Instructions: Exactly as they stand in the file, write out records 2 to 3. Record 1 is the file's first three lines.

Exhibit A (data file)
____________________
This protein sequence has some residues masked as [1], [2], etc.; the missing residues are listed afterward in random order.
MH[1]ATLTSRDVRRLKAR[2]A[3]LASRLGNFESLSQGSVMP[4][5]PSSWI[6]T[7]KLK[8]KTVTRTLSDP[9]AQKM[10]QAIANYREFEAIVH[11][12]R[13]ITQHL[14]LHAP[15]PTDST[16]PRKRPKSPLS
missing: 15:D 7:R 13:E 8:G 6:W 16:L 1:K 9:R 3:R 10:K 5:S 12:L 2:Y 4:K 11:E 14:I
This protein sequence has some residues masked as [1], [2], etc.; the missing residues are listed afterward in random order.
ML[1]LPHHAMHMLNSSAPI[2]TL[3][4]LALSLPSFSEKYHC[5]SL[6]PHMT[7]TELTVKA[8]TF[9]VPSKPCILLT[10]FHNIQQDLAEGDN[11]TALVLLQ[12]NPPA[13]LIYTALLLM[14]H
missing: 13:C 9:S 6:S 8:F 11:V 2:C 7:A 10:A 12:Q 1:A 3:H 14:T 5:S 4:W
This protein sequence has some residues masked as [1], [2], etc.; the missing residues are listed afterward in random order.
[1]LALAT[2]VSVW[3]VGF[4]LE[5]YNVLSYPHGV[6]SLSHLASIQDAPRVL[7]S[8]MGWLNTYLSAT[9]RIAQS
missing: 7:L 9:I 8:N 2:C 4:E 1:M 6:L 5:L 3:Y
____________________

This protein sequence has some residues masked as [1], [2], etc.; the missing residues are listed afterward in random order.
ML[1]LPHHAMHMLNSSAPI[2]TL[3][4]LALSLPSFSEKYHC[5]SL[6]PHMT[7]TELTVKA[8]TF[9]VPSKPCILLT[10]FHNIQQDLAEGDN[11]TALVLLQ[12]NPPA[13]LIYTALLLM[14]H
missing: 13:C 9:S 6:S 8:F 11:V 2:C 7:A 10:A 12:Q 1:A 3:H 14:T 5:S 4:W
This protein sequence has some residues masked as [1], [2], etc.; the missing residues are listed afterward in random order.
[1]LALAT[2]VSVW[3]VGF[4]LE[5]YNVLSYPHGV[6]SLSHLASIQDAPRVL[7]S[8]MGWLNTYLSAT[9]RIAQS
missing: 7:L 9:I 8:N 2:C 4:E 1:M 6:L 5:L 3:Y